Friday, July 28, 2006

Soap and fire : froth and bubble?

Recently, the back of the Nunawading Public Library underwent a metamorphosis. It became the Erinsborough Hospital. Neighbours had turned up. Stickers went on to doors and the roof of the library was alight with TV trickery. Miss Eagle was there to give you a behind the scenes look.

Monday, July 24, 2006

Any further bids on Risorgimento?

Denis Wilson from The Nature of Robertson posted a comment to my previous post. Denis, as will be seen from his blog, is a naturalist, birdwatcher, and photographer. So no one misses his beautiful thoughts on the seasons, Miss Eagle is copying them here:

As soon as the Winter Solstice passes, and days start to get longer, many things start to grow, (or bud, or flower). It is a huge seasonal divide, which is not noticeable to Eurocentric, and insulated, urbanites. I think country people (and gardeners) might be more in touch with this than true city folk.But the plants and animals know all about it (it is breeding season for Wombats).

Presumably the Aboriginals would have been in tune with this seasonal sense of anticipation (I believe there are many different names for "seasons" in the NT, for example. But I don't know about this in the southern states.I cannot come up with an "appropriate" name, just now. But something like the "return". What about the Italian historical term: "risorgimento" (resurgence) - it sounds better in Italian. It actually encompasses the sense of recovery, and the sense of passion and urgency which turns into the frenetic burst of growth with which we are familiar in Spring.The more I think about that name, the more I like it - "risorgimento".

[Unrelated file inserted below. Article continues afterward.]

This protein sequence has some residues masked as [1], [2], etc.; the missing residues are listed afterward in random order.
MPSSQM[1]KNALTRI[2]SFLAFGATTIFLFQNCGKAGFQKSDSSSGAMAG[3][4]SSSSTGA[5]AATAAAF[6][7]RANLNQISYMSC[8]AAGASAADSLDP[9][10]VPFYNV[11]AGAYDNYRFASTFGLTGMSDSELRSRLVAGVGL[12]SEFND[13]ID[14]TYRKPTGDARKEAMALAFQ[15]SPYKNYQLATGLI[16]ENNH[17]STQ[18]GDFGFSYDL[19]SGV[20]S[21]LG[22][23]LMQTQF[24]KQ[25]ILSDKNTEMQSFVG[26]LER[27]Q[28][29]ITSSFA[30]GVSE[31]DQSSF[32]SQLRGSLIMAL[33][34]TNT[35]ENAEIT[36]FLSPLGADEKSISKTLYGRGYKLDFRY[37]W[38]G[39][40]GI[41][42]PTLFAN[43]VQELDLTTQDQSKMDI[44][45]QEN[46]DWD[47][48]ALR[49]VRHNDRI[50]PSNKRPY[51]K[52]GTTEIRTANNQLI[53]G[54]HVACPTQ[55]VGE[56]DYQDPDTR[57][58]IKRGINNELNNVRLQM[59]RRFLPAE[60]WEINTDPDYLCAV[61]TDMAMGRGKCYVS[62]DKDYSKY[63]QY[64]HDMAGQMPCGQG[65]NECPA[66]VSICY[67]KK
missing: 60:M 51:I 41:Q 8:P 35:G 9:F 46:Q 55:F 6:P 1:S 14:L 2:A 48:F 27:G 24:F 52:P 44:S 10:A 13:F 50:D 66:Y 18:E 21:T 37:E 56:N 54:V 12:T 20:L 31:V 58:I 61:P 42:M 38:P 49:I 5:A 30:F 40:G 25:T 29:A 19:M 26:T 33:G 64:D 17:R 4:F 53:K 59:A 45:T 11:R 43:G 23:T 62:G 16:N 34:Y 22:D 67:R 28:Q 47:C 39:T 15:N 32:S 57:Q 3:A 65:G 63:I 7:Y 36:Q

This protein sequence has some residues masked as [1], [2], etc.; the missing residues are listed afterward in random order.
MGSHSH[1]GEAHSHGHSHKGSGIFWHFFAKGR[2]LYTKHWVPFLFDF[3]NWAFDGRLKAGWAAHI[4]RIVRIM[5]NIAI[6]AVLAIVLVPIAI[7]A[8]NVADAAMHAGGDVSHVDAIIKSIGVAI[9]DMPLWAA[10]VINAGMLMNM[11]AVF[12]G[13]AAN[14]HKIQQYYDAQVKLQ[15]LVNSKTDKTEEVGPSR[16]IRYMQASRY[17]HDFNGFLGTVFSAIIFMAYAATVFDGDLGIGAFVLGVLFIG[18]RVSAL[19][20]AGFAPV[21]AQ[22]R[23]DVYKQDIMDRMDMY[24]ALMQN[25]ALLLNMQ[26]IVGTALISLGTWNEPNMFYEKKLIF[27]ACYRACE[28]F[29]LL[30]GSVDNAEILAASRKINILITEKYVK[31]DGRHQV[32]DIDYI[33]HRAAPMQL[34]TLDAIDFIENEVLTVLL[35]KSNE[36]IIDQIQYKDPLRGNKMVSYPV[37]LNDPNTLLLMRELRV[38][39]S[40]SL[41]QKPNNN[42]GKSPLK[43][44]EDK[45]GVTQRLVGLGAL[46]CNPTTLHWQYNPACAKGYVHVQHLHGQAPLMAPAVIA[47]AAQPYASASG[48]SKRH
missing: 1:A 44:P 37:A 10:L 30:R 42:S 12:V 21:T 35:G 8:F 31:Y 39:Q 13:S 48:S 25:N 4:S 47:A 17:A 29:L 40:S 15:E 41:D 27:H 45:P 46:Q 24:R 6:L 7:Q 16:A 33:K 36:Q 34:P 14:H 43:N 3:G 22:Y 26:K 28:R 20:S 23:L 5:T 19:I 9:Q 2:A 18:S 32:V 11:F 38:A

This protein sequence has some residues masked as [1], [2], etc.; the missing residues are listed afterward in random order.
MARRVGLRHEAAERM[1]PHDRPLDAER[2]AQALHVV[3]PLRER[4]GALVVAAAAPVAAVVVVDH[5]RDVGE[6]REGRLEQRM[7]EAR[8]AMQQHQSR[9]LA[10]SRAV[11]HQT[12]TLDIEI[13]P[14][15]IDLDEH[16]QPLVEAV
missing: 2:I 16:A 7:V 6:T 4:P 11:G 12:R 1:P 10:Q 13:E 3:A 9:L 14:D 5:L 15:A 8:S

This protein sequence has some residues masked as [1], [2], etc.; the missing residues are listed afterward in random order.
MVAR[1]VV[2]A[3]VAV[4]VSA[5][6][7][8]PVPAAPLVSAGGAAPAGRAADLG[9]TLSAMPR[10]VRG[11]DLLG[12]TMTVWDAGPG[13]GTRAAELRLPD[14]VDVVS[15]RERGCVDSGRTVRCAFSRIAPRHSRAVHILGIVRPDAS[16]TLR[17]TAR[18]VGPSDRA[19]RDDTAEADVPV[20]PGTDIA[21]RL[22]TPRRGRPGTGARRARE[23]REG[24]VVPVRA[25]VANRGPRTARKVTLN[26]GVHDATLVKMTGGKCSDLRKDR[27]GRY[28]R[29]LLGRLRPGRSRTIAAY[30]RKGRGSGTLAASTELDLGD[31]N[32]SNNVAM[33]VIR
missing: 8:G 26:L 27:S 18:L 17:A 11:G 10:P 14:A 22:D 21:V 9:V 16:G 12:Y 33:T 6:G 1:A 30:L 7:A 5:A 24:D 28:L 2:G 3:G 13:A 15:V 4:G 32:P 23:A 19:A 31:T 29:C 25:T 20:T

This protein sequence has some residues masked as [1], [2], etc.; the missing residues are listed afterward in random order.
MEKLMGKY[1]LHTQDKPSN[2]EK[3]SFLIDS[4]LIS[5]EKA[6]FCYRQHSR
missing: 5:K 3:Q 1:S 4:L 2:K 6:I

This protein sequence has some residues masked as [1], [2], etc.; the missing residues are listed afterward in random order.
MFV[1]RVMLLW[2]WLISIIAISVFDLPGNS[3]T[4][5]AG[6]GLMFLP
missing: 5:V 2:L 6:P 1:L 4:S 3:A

Sunday, July 23, 2006

Australian Spring

To read "Australian Spring" click on the picture for an enlarged version.
You should then see an enlarged version with on it a little square with arrows.
Click this little square and you will find the picture is now readable.

It is only July, but - after some clear Melbourne weather this week and seeing wattles and jonquils and fruit trees in blossom - Miss Eagle feels as though Spring is in the air. We Eurocentric people of the Southern Hemisphere still rely on the distinction of the Northern Hemisphere seasons turned upside down. So officially, Spring does not arrive here until September 1. Miss Eagle believes that we should pay more attention to our own environment not just in the Southern Hemisphere or in our own nation but in our own locality.

Miss Eagle thinks that if we were sufficiently in tune with our environment there would be a name for what is happening now. And for lots of other seasonal changes as well, seasonal changes that may not happen for a period of three months but may only last for three weeks or six weeks.

What would this present season be called? The Harbinger? Newness? Please let Miss Eagle know what you think.

The poem, Australian Spring, by Australia's leading suffragette and face-on-the-five-dollar note, Catherine Helen Spence, is from the State Library of South Australia and reminds us of the attitude of transplanted Europeans. Things have changed a century later - but not enough. Generally speaking, we Australians have not come to terms with our land. We have not paid sufficient attention to what it can tell us. In fact, let's ask ourselves if we are listening at all.

We are still seeing things through the eyes of elsewhere, not the eyes of the native born.